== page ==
Where the code delves into ground design, the 2D surface grids that guide such follow natural lines of longitude (Polar) and latitude (Rotational); and the (locally) rectilinear Diamond grid skewed 45° from the P-R grid.
The P-R grid is fairly common in the US (most of the Midwest, LA, Chicago, Houston, etc.) but the D-grid is pretty rare. In the strictly local sense, the geometry of baseball fields probably afford the most familiar examples of the diamond configuration – although they rarely conform to the NE,NW,SE,SW specification that the code requires.
In integrating the 2 grid types one to the other, the code rule is very strict, very simple, and derives from the linear transition between the geocentric cuboda and (either) celestial cube appended to (either equatorial) square. The change in direction between a radial bode line and an outward directed cube edge is an open 45°. A sharp 45° turn on the other hand is not allowed in transitioning between grids.
In baseball, every play is initiated by the pitcher with his aim being to throw a strike past the batter, that is to break the rule forbidding a sharp 45°. Conversely, the batter must prevent this from happening, and to the extent he succeeds, he defends the honor of the diamond.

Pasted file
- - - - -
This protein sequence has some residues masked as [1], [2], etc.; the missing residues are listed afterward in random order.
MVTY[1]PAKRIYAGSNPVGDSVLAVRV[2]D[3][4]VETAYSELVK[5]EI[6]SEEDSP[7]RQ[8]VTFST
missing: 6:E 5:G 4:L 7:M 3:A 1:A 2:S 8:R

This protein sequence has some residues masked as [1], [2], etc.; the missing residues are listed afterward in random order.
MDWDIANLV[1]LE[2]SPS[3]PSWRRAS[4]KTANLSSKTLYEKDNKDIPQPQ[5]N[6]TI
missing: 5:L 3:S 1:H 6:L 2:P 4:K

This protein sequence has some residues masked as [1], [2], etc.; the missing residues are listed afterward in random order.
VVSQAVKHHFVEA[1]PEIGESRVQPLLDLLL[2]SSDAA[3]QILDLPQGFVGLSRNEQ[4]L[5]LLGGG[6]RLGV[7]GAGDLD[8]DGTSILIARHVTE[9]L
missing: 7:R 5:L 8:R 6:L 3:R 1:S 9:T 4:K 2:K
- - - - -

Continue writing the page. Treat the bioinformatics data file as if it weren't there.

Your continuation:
Admittedly, viewing the game in this way is 180° off from how it traditionally sees pitchers and his assistants as defense and the batting (and base running) lineup as offense. But in this day and age when meanings of words are increasingly perverted, I would argue from first principles that defense by definition always responds secondly to the initiating offensive act. From this standpoint, pitchers are kind of evil and batters brave defenders very close to the line of fire.
So where does metaphysics come into the baseball geometry picture? The reason for not allowing sharp 45° turns and following the open bode/cube transition is actually rather sublime. In this world, the bode/cube relationship – conveniently and naturally based on plane and principle – constitutes the best possible way in which the material cube may interact with the spiritual bode in the context of having to deal with gravitational and electromagnetic forces which make a model of their truest (heavenly) relationship unrealizable.
But there or here, the forms and the angles between them are the same. So hope you enjoy what remains of the 2017 MLB league championships and World Series – as well as your local competitions – with this new way of looking at the game.